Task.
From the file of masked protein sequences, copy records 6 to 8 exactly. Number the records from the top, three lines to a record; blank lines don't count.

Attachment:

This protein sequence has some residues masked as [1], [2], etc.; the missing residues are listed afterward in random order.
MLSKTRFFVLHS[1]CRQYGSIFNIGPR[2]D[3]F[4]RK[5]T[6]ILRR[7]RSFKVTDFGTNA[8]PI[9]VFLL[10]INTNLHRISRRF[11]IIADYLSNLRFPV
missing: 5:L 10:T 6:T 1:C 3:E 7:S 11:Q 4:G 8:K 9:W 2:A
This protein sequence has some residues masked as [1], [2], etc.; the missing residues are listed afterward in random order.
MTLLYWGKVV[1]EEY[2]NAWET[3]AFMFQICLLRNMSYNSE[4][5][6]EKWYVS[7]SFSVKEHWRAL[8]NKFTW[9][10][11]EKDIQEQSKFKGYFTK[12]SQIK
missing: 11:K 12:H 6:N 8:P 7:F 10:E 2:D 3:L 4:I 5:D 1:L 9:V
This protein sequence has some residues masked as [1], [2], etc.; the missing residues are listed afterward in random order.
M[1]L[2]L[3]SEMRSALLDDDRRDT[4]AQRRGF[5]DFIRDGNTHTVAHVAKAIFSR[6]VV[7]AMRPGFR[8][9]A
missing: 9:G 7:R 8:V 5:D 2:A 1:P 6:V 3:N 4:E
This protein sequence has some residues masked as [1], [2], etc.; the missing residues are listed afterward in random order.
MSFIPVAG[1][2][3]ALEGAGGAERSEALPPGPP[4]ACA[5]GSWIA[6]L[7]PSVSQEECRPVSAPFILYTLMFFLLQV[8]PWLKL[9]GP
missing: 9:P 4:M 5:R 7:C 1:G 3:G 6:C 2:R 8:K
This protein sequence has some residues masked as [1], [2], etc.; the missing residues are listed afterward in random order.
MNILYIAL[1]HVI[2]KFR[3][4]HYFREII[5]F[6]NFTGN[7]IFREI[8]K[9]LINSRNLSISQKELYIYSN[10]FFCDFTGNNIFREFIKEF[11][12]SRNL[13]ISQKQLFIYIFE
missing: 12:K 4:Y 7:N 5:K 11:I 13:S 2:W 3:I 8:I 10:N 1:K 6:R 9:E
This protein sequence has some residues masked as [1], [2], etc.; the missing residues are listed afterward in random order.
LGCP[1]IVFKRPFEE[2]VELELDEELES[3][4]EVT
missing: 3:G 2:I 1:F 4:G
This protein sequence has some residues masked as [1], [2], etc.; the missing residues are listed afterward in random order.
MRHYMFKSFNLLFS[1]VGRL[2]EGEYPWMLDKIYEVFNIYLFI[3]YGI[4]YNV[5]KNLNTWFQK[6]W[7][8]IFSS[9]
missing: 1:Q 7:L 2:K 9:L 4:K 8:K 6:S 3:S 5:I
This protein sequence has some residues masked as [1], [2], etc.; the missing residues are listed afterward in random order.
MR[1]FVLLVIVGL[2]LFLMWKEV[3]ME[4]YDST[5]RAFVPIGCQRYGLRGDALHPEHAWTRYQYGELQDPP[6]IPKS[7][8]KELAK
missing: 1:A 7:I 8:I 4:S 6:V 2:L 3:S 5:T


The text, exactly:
This protein sequence has some residues masked as [1], [2], etc.; the missing residues are listed afterward in random order.
LGCP[1]IVFKRPFEE[2]VELELDEELES[3][4]EVT
missing: 3:G 2:I 1:F 4:G
This protein sequence has some residues masked as [1], [2], etc.; the missing residues are listed afterward in random order.
MRHYMFKSFNLLFS[1]VGRL[2]EGEYPWMLDKIYEVFNIYLFI[3]YGI[4]YNV[5]KNLNTWFQK[6]W[7][8]IFSS[9]
missing: 1:Q 7:L 2:K 9:L 4:K 8:K 6:S 3:S 5:I
This protein sequence has some residues masked as [1], [2], etc.; the missing residues are listed afterward in random order.
MR[1]FVLLVIVGL[2]LFLMWKEV[3]ME[4]YDST[5]RAFVPIGCQRYGLRGDALHPEHAWTRYQYGELQDPP[6]IPKS[7][8]KELAK
missing: 1:A 7:I 8:I 4:S 6:V 2:L 3:S 5:T